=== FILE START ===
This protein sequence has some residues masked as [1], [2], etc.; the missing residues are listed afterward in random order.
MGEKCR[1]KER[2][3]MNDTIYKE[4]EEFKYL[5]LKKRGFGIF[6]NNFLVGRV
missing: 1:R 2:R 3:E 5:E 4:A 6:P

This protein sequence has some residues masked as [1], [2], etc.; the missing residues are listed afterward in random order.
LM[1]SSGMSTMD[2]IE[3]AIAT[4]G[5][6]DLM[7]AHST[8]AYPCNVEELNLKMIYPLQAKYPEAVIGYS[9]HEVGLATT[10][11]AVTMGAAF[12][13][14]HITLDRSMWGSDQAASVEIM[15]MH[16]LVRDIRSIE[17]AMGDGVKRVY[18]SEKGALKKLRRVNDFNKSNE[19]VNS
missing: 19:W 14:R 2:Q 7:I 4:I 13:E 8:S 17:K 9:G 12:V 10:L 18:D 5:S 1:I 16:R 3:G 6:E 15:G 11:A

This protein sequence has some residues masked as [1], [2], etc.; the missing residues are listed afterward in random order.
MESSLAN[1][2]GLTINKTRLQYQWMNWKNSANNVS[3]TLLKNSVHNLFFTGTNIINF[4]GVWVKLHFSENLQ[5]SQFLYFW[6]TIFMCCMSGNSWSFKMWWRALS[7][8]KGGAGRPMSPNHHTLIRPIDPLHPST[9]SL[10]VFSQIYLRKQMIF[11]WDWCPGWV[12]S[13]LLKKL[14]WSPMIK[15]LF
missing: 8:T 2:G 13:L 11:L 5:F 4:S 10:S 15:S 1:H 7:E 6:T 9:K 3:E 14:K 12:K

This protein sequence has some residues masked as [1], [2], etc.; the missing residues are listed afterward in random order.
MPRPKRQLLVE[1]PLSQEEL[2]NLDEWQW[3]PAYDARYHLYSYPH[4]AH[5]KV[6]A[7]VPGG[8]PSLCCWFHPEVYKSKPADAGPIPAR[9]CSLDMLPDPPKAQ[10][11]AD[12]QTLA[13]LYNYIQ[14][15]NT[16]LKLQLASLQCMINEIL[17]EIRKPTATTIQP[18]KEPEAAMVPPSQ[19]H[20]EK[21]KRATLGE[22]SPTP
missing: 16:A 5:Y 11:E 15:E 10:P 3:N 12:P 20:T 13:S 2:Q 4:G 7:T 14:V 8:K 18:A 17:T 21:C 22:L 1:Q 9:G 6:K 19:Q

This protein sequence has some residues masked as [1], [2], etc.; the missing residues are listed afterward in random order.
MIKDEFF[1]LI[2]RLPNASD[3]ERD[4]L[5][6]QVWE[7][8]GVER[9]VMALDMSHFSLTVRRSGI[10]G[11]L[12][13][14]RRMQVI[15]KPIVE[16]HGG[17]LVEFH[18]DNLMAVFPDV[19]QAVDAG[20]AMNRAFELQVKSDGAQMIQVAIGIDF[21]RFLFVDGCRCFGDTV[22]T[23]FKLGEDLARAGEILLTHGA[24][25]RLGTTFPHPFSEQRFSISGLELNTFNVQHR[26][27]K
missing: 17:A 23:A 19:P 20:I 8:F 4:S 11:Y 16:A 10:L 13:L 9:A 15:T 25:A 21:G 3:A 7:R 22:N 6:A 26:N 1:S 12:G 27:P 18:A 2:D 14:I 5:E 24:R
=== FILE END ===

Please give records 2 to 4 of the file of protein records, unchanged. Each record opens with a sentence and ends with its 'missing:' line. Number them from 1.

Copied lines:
This protein sequence has some residues masked as [1], [2], etc.; the missing residues are listed afterward in random order.
LM[1]SSGMSTMD[2]IE[3]AIAT[4]G[5][6]DLM[7]AHST[8]AYPCNVEELNLKMIYPLQAKYPEAVIGYS[9]HEVGLATT[10][11]AVTMGAAF[12][13][14]HITLDRSMWGSDQAASVEIM[15]MH[16]LVRDIRSIE[17]AMGDGVKRVY[18]SEKGALKKLRRVNDFNKSNE[19]VNS
missing: 19:W 14:R 2:Q 7:I 4:I 13:E 8:S 17:K 9:G 12:V 10:L 18:D 5:S 1:I 16:R 3:G 6:E 15:G 11:A

This protein sequence has some residues masked as [1], [2], etc.; the missing residues are listed afterward in random order.
MESSLAN[1][2]GLTINKTRLQYQWMNWKNSANNVS[3]TLLKNSVHNLFFTGTNIINF[4]GVWVKLHFSENLQ[5]SQFLYFW[6]TIFMCCMSGNSWSFKMWWRALS[7][8]KGGAGRPMSPNHHTLIRPIDPLHPST[9]SL[10]VFSQIYLRKQMIF[11]WDWCPGWV[12]S[13]LLKKL[14]WSPMIK[15]LF
missing: 8:T 2:G 13:L 11:L 5:F 4:S 10:S 15:S 1:H 7:E 6:T 9:K 3:E 14:K 12:K

This protein sequence has some residues masked as [1], [2], etc.; the missing residues are listed afterward in random order.
MPRPKRQLLVE[1]PLSQEEL[2]NLDEWQW[3]PAYDARYHLYSYPH[4]AH[5]KV[6]A[7]VPGG[8]PSLCCWFHPEVYKSKPADAGPIPAR[9]CSLDMLPDPPKAQ[10][11]AD[12]QTLA[13]LYNYIQ[14][15]NT[16]LKLQLASLQCMINEIL[17]EIRKPTATTIQP[18]KEPEAAMVPPSQ[19]H[20]EK[21]KRATLGE[22]SPTP
missing: 16:A 5:Y 11:E 15:E 10:P 3:N 12:P 20:T 13:S 2:Q 4:G 7:T 14:V 8:K 18:A 17:T 21:C 22:L 1:Q 9:G 6:K 19:Q